The introduction of these cards represents a significant step forward in NIMC’s mission to provide secure and reliable identity solutions that empower individuals and contribute to the socio-economic development of Nigeria.

Efforts to reach Kayode Adegoke, the Head of Corporate Communications at NIMC, for further insights on the initiative were unsuccessful at the time of reporting.

As Nigeria gears up for the launch of these innovative identity cards, stakeholders express optimism about the potential positive impact on identity management, financial inclusion, and socio-economic development across the country.

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Nigeria Launches New National ID Card to Enhance Access to Social and Financial Services

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The Federal Government of Nigeria has announced the launch of a National Identity Card with integrated payment and social service functionalities.

This initiative, spearheaded by the National Identity Management Commission (NIMC) in collaboration with the Central Bank of Nigeria (CBN) and the Nigeria Inter-bank Settlement System (NIBSS), aims to provide Nigerians with a single, multifunctional card that combines identification, payment, and access to various government and private sector services.

The new National ID card backed by the NIMC Act No. 23 of 2007 is poised to become the country’s default identity card, serving as a tangible proof of identity for citizens and legal residents alike.

With features aligned with International Civil Aviation Organization (ICAO) standards, including a Machine-readable Zone (MRZ) and biometric authentication capabilities, the card offers robust security and verification mechanisms.

One of the most significant aspects of the new ID card is its payment functionality. Cardholders will have the ability to link their cards to bank accounts, enabling them to conduct debit and prepaid transactions seamlessly.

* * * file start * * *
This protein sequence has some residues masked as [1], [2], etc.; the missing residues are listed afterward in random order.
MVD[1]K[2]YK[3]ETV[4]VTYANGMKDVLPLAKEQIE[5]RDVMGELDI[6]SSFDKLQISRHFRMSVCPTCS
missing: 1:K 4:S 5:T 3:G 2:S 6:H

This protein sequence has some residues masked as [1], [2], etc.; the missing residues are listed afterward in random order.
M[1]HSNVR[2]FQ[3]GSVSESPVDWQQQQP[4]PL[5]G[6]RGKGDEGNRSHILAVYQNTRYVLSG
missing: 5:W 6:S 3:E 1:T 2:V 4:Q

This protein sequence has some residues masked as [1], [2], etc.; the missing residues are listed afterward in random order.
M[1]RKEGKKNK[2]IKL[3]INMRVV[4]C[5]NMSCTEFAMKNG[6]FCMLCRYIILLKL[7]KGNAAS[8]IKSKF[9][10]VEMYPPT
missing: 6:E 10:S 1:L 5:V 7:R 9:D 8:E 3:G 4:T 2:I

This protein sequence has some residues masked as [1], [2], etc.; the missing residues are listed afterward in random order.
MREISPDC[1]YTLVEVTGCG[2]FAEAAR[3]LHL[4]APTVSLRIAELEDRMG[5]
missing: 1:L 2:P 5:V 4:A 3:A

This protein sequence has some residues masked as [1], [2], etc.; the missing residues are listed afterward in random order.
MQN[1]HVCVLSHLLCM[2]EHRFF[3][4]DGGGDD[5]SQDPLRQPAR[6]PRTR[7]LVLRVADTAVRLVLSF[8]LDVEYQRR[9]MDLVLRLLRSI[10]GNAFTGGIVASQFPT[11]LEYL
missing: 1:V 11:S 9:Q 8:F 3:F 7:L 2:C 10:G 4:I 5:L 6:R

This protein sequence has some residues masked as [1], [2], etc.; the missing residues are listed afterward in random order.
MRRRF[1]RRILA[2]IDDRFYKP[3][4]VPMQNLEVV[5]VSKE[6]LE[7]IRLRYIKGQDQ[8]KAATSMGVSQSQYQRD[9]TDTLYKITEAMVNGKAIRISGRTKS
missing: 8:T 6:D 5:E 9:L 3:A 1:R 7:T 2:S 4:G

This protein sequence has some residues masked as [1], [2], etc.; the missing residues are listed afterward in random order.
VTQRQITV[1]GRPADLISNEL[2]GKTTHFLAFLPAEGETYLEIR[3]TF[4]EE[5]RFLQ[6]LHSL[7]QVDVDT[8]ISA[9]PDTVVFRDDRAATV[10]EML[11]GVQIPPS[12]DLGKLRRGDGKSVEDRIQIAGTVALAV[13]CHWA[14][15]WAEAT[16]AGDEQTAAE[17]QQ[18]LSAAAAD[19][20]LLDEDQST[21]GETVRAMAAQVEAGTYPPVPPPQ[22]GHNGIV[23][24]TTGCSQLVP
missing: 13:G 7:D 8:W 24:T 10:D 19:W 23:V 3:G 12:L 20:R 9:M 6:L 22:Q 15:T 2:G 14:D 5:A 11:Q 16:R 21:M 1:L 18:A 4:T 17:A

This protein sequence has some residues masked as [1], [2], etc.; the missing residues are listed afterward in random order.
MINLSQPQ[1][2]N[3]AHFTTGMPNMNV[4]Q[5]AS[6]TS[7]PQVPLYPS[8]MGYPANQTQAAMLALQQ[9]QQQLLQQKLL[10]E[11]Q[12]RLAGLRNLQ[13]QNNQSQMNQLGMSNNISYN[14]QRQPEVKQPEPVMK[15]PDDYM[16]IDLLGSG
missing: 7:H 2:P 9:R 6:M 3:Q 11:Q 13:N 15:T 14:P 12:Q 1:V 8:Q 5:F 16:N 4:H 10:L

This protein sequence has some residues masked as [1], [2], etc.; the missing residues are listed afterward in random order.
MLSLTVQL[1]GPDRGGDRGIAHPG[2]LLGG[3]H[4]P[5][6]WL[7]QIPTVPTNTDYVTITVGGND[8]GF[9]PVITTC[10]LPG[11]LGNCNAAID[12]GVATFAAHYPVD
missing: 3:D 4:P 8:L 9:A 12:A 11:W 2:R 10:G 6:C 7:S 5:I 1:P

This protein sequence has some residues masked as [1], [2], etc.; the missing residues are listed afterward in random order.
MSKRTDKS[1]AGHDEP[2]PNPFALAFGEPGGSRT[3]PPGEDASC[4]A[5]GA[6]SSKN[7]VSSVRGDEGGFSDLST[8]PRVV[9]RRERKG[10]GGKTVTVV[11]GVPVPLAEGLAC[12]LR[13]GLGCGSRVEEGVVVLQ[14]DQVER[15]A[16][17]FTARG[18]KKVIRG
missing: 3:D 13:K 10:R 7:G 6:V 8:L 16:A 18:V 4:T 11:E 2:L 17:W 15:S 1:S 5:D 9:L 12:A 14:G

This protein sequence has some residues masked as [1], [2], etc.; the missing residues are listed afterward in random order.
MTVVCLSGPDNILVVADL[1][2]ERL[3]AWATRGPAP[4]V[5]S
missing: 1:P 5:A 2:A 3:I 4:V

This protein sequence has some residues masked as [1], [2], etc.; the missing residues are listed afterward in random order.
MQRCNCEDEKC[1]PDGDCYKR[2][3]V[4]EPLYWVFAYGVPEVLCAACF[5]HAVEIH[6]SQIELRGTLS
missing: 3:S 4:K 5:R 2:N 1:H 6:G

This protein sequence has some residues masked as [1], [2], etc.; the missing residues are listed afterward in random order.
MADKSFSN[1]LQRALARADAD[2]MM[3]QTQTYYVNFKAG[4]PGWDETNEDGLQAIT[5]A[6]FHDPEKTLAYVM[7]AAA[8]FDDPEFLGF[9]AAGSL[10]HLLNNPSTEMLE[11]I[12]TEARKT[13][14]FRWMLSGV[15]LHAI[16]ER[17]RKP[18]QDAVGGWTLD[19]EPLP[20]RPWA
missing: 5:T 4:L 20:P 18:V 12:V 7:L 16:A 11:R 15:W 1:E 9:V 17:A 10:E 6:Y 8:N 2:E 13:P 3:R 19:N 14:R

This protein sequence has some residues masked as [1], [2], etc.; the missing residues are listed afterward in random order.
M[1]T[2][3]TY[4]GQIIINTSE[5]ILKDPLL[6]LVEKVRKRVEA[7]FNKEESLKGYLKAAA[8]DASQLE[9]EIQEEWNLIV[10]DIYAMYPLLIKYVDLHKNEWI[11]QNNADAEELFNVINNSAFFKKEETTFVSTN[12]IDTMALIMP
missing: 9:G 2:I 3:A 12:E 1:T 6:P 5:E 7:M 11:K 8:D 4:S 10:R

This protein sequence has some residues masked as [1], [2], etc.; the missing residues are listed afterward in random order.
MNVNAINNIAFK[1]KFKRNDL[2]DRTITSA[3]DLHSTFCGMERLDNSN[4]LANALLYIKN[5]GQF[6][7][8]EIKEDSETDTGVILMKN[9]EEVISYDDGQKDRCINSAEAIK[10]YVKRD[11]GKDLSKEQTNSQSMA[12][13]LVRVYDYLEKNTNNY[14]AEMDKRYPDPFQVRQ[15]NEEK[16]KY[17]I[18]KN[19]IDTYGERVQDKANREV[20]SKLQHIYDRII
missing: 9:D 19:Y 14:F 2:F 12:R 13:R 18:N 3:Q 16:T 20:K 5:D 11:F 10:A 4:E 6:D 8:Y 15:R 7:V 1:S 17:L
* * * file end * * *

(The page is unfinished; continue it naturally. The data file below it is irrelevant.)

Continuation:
This feature is expected to enhance financial inclusion efforts, particularly for the unbanked and underbanked populations in Nigeria.

Also, the card will grant holders access to a wide range of government interventions programs, including travel, health insurance, microloans, agriculture initiatives, food subsidies, transport benefits, and energy subsidies.

By consolidating these services onto a single platform, the government aims to streamline administrative processes and improve service delivery efficiency.

To ensure widespread accessibility, the NIMC has outlined various channels for obtaining the new ID card, including online applications, commercial banks, participating agencies, and NIMC offices nationwide.

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New York City Hit by 4.8 Magnitude Earthquake

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New York City, famously known as the “city that never sleeps” was hit by a 4.8 magnitude earthquake.

The tremors reverberated through the towering skyscrapers and bustling suburbs as it sent shockwaves across the densely populated metropolitan area and left residents feeling shaken.

The earthquake, with its epicenter approximately 45 miles west of New York City and 50 miles north of Philadelphia, caught many off guard.

Reports indicate that over 42 million people across the Northeast region may have felt the midmorning quake with reports coming in from as far as Baltimore to Boston and beyond.

The impact of the earthquake was not confined to mere tremors; it resulted in significant damage to several multifamily homes in Newark, New Jersey, displacing nearly 30 residents.

Officials immediately sprang into action, conducting checks on bridges and other major infrastructure to assess any potential structural damage.

Flights were diverted or delayed, Amtrak slowed trains throughout the busy Northeast Corridor, and a Philadelphia-area commuter rail line suspended service as a precautionary measure.

The experience was unsettling for many New Yorkers, with some likening it to the sensation of an explosion or construction accident.

Shawn Clark, an attorney working on the 26th floor of a midtown Manhattan office, described it as “pretty weird and scary,” echoing the sentiments of many who felt the earth move beneath them.

Aftershocks were reported hours later in a central New Jersey township, causing additional concern and producing reports of damage and items falling off shelves, according to Hunterdon County Public Safety Director Brayden Fahey.

The disruption caused by the earthquake extended beyond immediate safety concerns. Cellphone circuits were overloaded as people tried to reach loved ones, and phones blared with earthquake-related notifications during the New York Philharmonic’s morning performance, adding an unexpected twist to the day’s events.

Even as the seismic event rattled New York City, residents and officials alike drew comparisons to past earthquakes, particularly the memorable tremor of August 23, 2011. Registering a magnitude of 5.8, it was the strongest quake to hit the East Coast since World War II, leaving lasting impressions on those who experienced it.